There’s a wealth of Black starting quarterbacks taking the field this upcoming weekend in college football and the NFL. We’d be remiss if we didn’t give major props to the unsung pioneers of the Black quarterback position.
Before we got to the record 10 Black starting quarterbacks in 2020, there were many qualified African-American signal callers who never got the opportunity to shine because of racism, bigotry, and systemic oppression.
Guys like 1994 Heisman Trophy-winning QB Charlie Ward, who was disrespectfully undrafted, forcing him to play nine years in the NBA. He was a serviceable hoops pro, but elite as a quarterback.
Joe Gilliam was a victim of the times as well.
When thinking about the history of black quarterbacks in the NFL, many will call the names of Doug Williams. He was the first Black quarterback to win a Super Bowl in 1988. Or Warren Moon. His pure passing ability is second to none.
Or they may mention more contemporary names such as Randall Cunningham, Steve McNair, and Mike Vick, who transcended the field, represented hard in the 90s, and opened the door wider for the next generation of melanated signal-callers.
The Magician: Marlin Briscoe
Nowadays the names of Black quarterbacks roll off tongues easily and with little thought. Black people don’t even have to support a quarterback just because he’s Black anymore.
There’s Patrick Mahomes, Lamar Jackson, Russell Wilson and Deshaun Watson… just to name a few.
But when you speak of who pioneered the way for the modern-day black QB, there is only one, Marlin “The Magician” Briscoe.
— Ken Gelman (@kengfunk) February 6, 2019
Briscoe was revolutionary, proving to the world that Black players could execute the physical and cerebral functions required to play quarterback as well as their white counterparts.
Although he was not the very first black quarterback to play in an NFL game — that distinction belongs to Willie Thrower who played in one game for the Chicago Bears in 1953 — he was the first to start.
Against All Odds
Born in Oakland at age five, Marlin and his family moved to Omaha, Nebraska where he would reside for his childhood and teenage years.
Briscoe earned All-City and All-State honors while attending Omaha South High School. He would next choose to stay at home and play for Omaha University (now University of Nebraska-Omaha) where he would rewrite the record books.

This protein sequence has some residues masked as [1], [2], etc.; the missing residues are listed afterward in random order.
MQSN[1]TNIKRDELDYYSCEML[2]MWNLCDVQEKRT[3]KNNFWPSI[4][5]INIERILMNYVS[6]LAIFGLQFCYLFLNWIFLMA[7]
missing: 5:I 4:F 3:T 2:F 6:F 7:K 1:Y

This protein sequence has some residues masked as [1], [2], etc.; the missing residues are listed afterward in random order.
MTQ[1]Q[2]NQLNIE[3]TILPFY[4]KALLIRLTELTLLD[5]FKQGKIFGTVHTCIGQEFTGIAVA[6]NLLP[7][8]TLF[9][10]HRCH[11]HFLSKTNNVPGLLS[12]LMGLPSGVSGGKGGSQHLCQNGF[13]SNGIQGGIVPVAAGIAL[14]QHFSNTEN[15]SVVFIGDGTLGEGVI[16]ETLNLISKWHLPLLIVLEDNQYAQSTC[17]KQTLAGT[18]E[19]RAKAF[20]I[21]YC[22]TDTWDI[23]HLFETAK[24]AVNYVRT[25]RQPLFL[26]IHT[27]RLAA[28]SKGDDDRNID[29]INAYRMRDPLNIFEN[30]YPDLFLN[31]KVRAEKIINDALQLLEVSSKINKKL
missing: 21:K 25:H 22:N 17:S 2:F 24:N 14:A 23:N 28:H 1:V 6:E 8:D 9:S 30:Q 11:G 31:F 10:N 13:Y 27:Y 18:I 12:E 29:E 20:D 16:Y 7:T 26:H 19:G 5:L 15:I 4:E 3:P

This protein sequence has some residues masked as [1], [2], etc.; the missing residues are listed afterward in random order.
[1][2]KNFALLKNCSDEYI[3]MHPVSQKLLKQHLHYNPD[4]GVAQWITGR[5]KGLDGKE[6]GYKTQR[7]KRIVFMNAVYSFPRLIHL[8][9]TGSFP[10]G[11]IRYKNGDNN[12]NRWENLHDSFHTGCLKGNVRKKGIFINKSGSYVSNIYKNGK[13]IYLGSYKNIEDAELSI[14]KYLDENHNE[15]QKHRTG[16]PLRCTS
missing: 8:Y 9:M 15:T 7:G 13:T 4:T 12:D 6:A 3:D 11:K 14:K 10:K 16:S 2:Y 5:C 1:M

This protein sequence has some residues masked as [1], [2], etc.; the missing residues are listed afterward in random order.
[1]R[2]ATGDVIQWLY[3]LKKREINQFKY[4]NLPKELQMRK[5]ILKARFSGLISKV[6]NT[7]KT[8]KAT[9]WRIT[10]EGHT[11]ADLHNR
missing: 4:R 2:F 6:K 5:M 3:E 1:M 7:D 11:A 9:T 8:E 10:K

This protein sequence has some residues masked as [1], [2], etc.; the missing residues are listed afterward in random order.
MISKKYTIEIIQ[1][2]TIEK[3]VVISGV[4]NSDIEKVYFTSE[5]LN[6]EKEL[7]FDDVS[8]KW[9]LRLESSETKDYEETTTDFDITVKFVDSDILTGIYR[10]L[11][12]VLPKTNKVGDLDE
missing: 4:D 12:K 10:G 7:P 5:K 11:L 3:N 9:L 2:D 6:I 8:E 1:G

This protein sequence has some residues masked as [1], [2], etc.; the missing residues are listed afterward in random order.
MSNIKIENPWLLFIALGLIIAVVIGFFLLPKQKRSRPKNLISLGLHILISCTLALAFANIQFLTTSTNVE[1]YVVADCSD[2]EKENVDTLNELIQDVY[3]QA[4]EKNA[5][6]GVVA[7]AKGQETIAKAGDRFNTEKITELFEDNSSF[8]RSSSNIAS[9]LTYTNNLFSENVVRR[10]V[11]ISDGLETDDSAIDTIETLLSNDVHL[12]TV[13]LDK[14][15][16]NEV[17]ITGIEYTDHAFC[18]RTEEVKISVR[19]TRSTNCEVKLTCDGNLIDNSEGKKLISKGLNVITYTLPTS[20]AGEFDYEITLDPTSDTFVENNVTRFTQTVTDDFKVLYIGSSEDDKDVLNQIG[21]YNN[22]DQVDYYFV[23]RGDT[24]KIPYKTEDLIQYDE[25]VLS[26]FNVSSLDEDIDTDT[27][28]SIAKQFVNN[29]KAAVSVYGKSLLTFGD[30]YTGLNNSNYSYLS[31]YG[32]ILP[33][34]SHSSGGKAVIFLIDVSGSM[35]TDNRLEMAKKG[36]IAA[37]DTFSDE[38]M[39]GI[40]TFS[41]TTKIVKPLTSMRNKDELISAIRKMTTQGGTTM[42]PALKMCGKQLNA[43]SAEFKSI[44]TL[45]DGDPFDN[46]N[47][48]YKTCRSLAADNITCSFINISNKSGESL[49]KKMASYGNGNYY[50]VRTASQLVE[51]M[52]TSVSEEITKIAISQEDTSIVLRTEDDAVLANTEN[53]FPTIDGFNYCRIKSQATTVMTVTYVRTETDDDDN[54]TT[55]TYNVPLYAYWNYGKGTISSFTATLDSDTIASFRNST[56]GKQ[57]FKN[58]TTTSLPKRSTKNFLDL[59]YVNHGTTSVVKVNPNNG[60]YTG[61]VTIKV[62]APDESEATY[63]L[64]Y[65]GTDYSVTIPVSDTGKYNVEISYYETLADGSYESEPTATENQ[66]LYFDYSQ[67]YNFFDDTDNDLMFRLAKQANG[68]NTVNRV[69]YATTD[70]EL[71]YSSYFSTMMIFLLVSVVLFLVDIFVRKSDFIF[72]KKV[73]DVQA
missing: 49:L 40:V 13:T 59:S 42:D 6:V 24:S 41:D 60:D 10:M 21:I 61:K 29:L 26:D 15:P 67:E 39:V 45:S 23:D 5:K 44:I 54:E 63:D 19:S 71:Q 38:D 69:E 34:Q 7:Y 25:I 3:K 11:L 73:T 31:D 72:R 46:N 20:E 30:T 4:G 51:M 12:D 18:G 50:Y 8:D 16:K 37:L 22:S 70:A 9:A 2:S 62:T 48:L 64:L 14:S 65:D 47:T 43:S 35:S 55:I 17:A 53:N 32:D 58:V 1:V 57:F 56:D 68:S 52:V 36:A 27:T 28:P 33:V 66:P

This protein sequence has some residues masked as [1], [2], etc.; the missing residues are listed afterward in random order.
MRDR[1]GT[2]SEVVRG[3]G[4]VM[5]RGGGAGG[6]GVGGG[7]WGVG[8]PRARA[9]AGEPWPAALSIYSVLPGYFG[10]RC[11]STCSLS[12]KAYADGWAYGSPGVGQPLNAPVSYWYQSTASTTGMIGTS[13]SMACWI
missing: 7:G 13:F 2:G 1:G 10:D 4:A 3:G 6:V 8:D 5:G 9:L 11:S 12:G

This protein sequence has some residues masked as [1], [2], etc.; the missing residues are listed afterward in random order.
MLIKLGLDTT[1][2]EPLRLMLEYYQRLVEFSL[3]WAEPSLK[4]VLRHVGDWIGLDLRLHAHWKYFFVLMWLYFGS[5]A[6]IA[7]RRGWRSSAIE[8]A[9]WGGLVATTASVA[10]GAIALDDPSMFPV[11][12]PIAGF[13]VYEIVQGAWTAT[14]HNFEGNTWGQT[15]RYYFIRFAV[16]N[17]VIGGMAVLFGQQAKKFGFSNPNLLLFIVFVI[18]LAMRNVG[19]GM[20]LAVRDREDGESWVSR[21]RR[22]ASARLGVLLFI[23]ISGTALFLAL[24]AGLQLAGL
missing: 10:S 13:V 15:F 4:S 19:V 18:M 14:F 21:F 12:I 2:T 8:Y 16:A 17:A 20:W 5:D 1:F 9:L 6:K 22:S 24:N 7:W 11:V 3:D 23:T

In his senior year (1967), Briscoe was named First-Team All-American passing for 2,283 and 25 touchdowns en route to leading the Indians to a Central Intercollegiate Conference title.
Despite being only 5’10 and 177 pounds, the Denver Broncos selected Briscoe in the 14th round of the 1968 draft. However, the team listed him eighth on the QB depth chart and switched him to defensive back.
It wasn’t until Week 3 of the season that opportunity would present itself as starting quarterback Steve Tensi suffered a broken collarbone.
First Black Starting Quarterback In NFL History
Head coach Lou Saban summoned Briscoe from the sidelines in the fourth quarter against the Patriots to give him a shot. Briscoe’s first play was a 22-yard completion.
On his second series, he orchestrated an 80-yard touchdown drive. He completed a 21-yard pass and ran for 38 more himself, carrying it the last 12 yards for the score. The very next week, October 6th, 1968, Marlin Briscoe became the first black starting quarterback in NFL history.
Briscoe started the next five games, going 2-3 for Denver, but would go on to set an NFL record by throwing 14 touchdown passes in 11 games, a Broncos rookie record that still stands today.
Despite showing flashes and performing well, he would be converted to a wide receiver for the remaining years of his career.
Remember when one general manager suggested that Lamar Jackson become a wide receiver?
When Brisco played, that’s how every white GM, coach, and owner felt.
Bill Polian on Lamar Jackson: "I think he’s a wide receiver and a dynamic wide receiver."
Us once again: pic.twitter.com/m4D6f8yqeW
— The Shadow League (@ShadowLeague) January 19, 2018
Lamar could probably have played wide receiver, he’s an incredible athlete, but he’s a better quarterback. His MVP award proved it.
Briscoe could have done some amazing things for the Broncos as a quarterback if they didn’t cower to the stereotypes that were prevalent back then.
Instead, Briscoe was selected to the Pro Bowl in 1970 while playing receiver for the Buffalo Bills. The Magician grabbed 57 receptions for 1036 yards and 8 touchdowns. He was also a member of the historic 1972 Miami Dolphins, the only NFL team to have a perfect season.
The year following Briscoe’s successful debut with the Broncos, four black quarterbacks were drafted, thus beginning a slow, but crucial, change in perception that helped transform football at all levels.
Fast forward to today, and Briscoe’s impact can be felt throughout the league. Before there was Donovan McNabb, Cam Newton, and RGIII, and this seemingly endless pipeline of captivating, Uber talented Black quarterbacks, there was the Magician.